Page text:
To best treat his patients, Colon had to cast a doctor’s eye over the workplace and design a business capable of prioritizing its uniquely sensitive workers’ wellbeing, while still making the profits needed to keep the lights on, pay the wages, employ a team of onsite care staff, and fund the continuing development of the factory.

In examining the world of work, Cristobal diagnosed much of the malaise facing today’s 21st century workforce, and then he set out to find a cure for that malaise. He wanted to build an organization that would make for a happy place to work.

Our Documentary

For the past 2 years, we have been following life at the Fageda Cooperative for our documentary, Yoghurt Utopia. While our title tells of a remarkable success story, we have, of course, discovered that running the cooperative provides a steady challenge for Colon, given that he must always confront the harsh realities of business without compromising his commitment to provide a supportive environment for his workers. The last few months have been further complicated by rumors in the media of Colon’s intention to retire, which happen to be true.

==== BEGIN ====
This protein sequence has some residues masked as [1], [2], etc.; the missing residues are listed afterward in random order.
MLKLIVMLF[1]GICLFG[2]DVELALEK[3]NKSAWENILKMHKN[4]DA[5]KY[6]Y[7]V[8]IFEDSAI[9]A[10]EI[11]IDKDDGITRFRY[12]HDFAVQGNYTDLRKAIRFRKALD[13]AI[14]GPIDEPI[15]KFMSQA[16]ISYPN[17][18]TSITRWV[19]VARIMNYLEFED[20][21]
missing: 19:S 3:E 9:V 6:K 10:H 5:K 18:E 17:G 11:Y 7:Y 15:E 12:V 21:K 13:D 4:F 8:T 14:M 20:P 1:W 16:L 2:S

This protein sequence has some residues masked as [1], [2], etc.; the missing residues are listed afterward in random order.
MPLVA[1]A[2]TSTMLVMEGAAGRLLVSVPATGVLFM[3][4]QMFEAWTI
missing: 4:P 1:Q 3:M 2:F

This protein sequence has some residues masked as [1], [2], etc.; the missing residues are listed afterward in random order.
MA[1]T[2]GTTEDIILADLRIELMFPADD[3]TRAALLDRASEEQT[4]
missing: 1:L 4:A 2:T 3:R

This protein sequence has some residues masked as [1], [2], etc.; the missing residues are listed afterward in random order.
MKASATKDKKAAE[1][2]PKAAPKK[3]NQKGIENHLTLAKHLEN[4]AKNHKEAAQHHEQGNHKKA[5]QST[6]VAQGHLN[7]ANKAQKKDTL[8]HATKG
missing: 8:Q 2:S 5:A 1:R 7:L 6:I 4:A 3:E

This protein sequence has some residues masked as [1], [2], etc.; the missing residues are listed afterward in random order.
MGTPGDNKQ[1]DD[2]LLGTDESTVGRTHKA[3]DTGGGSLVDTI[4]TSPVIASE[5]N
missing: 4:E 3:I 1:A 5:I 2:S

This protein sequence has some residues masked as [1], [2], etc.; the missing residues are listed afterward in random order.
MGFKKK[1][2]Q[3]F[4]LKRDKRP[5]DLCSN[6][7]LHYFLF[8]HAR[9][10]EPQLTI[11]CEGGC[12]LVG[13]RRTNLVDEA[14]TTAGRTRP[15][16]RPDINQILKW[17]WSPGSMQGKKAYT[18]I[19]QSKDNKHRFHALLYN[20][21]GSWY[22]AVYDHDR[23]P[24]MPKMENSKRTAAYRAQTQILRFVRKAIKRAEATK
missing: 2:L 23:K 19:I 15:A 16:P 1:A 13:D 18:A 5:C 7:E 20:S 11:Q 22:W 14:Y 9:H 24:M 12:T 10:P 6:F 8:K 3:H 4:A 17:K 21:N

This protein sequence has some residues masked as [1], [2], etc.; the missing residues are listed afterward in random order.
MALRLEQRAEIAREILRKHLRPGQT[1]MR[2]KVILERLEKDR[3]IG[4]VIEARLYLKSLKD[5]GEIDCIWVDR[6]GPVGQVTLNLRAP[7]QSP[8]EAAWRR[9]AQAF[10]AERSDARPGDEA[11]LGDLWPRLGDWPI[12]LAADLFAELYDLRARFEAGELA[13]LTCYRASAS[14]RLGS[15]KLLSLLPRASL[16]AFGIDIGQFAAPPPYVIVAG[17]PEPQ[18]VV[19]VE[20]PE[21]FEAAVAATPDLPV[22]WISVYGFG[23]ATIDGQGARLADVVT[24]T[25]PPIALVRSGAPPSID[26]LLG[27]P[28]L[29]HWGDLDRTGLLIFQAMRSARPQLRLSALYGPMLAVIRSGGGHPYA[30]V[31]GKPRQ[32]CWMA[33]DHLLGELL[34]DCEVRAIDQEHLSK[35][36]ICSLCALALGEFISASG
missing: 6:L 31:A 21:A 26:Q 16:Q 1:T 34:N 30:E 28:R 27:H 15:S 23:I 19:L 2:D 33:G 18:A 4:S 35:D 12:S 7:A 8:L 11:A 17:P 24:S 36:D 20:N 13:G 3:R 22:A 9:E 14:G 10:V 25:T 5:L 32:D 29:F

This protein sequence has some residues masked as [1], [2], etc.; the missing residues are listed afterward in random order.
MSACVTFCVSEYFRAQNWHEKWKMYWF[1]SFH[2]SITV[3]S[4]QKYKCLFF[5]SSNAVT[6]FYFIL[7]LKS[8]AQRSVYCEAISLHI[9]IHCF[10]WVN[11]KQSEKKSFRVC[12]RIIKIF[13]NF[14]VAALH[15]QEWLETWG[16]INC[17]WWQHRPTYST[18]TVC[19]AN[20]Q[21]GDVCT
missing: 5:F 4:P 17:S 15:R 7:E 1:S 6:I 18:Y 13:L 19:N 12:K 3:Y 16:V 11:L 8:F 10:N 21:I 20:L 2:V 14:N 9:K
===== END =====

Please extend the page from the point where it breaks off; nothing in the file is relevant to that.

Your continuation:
As could be expected, the work at La Fageda does not provide a magic pill for all. We have been spending time with many of the workers, intent on capturing a frank, unsentimental portrait of a remarkable collection of people. Often they are at odds with the world and even themselves, battling with life even as they attempt to live it. Relapses and crises can and do occur, and we have witnessed their devastating effects. But we have laughed with the workers as much as we have cried, and have experienced the one trait they all share — an indomitable spirit.

One of us (Anna) has had a fascination with the Fageda Cooperative back to its earliest days. Anna writes: “My Catalan mother and family grew up barely a mile away from this pioneering business. Throughout my childhood, I spent my summers in the same village, Olot, and saw the local people’s attitudes change towards the Cooperative, from suspicion to acceptance and finally to pride.”

We are funding our documentary with support from several media organizations in Spain, and through a kickstarter campaign, which ends on July 7.

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Anna Thomson

Anna Thomson, co-director/producer of the Yoghurt Utopia documentary, is a director of documentaries and drama-docs who has worked for Discovery, Nat Geo, History Channel, BBC, Sky Arts and Channel 4 on productions as varied as the award-winning "Days that Shook the World," "Al Murray’s German Adventure," "Objects of Desire,"  "Fatal Attractions" and the Channel Four series "World War 2: The Last Heroes." Crucially for this project she is a fluent Catalan speaker. www.annathomson.dunked.com

David Baksh